As Ohio continues to ease its coronavirus restrictions, one Fulton County entertainment venue reopened its doors Wednesday and another is scheduled to resume business June 24.
But following state guidelines initiated by the pandemic means there will be changes.
The Museum of Fulton County is again welcoming guests at its facility at 8848 State Route 108 in Wauseon. Operations Manager Scott Lonsdale said the museum’s board of directors were simply awaiting word from the state that the facility could reopen its doors.
But since social distancing restrictions remain in effect, the museum will operate with safety stipulations. Because the building is county-owned, all visitors will be required to wear masks. Guest numbers will be limited to 35 at one time, and museum employees and volunteers will enforce social distancing practices. The building will be deep-cleaned following each visiting group, most specifically touchable areas.
Should there be an influx of guests at a given time, those awaiting entrance will be invited to stay in the lobby or visit the museum another time.
“There are multiple options available for the guests, providing for their needs,” Lonsdale said.
Normal operating hours will be maintained, and sanitizing stations will be placed next to all touchable surfaces. However, hands-on activities related to exhibits will be eliminated. Instead, they will be packaged into free take-home projects.
All interpretive programming -public educational events held throughout the year – have been suspended.
“We are generating socially distant events, but our events calendar for the summer is canceled while we reinvent the wheel,” Lonsdale said. “We hope to have events later in the summer that are socially distant. We’re working on them.”
Lonsdale said he can’t predict whether people will shy away from attending the museum due to the COVID-19 restrictions. He said, however, that museums “are going to come out of this better than other facilities that aren’t considered entertainment.”
And because the museum is supported by visitor revenue and donations it won’t experience a heavy financial strain from the closing or a reduced number of visitors.
Museum board member John Myles said it’s appropriate to reopen the facility but “we’re going to ask people to act responsibly and follow the rules.”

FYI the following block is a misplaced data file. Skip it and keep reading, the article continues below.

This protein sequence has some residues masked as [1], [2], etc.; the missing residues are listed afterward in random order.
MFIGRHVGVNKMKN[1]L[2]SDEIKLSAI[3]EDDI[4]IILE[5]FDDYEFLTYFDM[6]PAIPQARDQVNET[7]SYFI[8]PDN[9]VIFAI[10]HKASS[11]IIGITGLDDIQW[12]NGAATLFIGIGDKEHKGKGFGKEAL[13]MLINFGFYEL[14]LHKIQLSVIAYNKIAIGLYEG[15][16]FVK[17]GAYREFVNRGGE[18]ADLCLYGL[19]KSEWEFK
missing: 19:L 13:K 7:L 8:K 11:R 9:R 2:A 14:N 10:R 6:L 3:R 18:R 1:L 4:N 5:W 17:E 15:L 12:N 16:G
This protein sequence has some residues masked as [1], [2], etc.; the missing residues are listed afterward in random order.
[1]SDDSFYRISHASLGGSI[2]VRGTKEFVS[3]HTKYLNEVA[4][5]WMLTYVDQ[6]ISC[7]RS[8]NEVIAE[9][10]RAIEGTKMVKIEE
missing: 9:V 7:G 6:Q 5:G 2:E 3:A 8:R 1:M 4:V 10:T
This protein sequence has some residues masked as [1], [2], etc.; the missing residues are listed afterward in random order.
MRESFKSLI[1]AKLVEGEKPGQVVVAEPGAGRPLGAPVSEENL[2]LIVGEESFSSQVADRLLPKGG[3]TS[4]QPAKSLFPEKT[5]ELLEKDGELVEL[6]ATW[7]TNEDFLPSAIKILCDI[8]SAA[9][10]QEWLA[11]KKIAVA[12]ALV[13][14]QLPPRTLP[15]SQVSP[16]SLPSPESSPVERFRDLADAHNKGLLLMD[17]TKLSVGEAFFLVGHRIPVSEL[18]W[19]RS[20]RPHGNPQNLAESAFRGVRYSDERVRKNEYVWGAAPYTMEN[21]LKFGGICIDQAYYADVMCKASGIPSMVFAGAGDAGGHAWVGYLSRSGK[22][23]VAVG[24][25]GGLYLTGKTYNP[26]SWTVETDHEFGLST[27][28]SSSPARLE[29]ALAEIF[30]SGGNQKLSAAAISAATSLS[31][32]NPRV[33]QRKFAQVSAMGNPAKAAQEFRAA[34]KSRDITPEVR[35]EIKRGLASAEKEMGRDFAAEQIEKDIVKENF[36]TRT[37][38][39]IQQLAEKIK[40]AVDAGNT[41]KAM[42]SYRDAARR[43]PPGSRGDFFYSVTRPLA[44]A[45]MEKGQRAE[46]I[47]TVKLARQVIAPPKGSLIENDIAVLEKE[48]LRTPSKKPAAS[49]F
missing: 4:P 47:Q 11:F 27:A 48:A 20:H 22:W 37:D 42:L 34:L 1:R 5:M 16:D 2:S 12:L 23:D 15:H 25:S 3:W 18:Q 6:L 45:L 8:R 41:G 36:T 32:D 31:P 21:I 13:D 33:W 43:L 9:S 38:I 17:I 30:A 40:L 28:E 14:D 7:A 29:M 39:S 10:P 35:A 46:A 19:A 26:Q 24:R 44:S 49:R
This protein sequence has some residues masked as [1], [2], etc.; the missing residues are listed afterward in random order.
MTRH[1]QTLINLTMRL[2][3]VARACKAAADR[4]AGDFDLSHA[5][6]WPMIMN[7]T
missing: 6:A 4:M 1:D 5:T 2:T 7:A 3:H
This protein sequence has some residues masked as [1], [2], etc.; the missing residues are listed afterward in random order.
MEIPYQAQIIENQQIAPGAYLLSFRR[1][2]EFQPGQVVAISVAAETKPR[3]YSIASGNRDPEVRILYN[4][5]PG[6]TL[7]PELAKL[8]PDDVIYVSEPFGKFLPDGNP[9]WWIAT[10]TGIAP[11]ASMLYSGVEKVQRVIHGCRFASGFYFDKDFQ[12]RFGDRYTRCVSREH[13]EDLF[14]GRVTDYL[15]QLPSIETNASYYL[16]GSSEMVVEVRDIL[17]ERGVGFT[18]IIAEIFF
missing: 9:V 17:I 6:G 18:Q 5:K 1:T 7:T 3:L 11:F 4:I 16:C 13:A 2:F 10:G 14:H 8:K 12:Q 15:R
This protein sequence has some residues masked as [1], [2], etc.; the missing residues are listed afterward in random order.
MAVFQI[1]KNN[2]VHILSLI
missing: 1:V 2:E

He said a museum visit could be included in the “staycation” many people will probably embrace this summer rather than risk road or plane trips. “Although they may live in the community they may not have taken advantage of (the museum),” he said.
In addition to the museum’s permanent exhibit, “Preserving the Past, Embracing the Present, and Making the Future,” it has unveiled two new attractions. “County Quilting Bees: Stitching Together Communities Since 1850,” features over two dozen quilts made in Fulton County over more than 100 years. “Drafting a Declaration: The Marjorie Whiteman Story” explores the life and work of the Wauseon High School graduate, who was a U.S. State Department lawyer and a friend of First Lady Eleanor Roosevelt. It will continue until December.
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Scheduled to reopen June 24, Sauder Village in Archbold is still finalizing its COVID-19 protocol for guests. Kim Krieger, PR/media relations, said the open-air museum at 22611 State Route 2 is still reviewing state and local health department guidelines to determine appropriate restrictions.
“The safety and well-being of everyone is our top priority,” she said. “We feel very comfortable being able to reopen our doors and welcome our guests back to Sauder Village.”
Masks will be required for staff members but that restriction hasn’t yet been decided about guests. Social distancing will be practiced but a challenge to enforce, Krieger said. Many of the village’s buildings will likely put one-direction rules in place and some may require guests to visit with the costumed guides from outside.
As for buildings like the village’s general store, rules for guests have yet to be determined.
Krieger said it’s fairly certain the Little Pioneers Homestead, a children’s attraction, will remain closed. “As far as having lots of hands-on activities for the kids in that area, we think that’s not going to be an option right away,” she said.
Other preventative measures will include hand sanitizer available throughout the village and a Plexiglas barrier at the admissions desk.
The village’s hours will be reduced to Wednesday through Saturday, 10 a.m.-5 p.m. The gift shop and quilt shop are already open, although with limited hours, Tuesday to Friday, 10 a.m.-4 p.m. and Saturday from 10 a.m.-3 p.m. The village campground and its splash pad and playground are also available.
Because hours and activities at Sauder Village remain fluid prior to finalizing operating procedures, guests are encouraged to call 419-446-2541 or visit saudervillage.org before proceeding.
The village will continue “History Bound,” videos, photos, and online activities, on the website for people not yet comfortable with visiting.
Reach David J. Coehrs at 419-335-2010.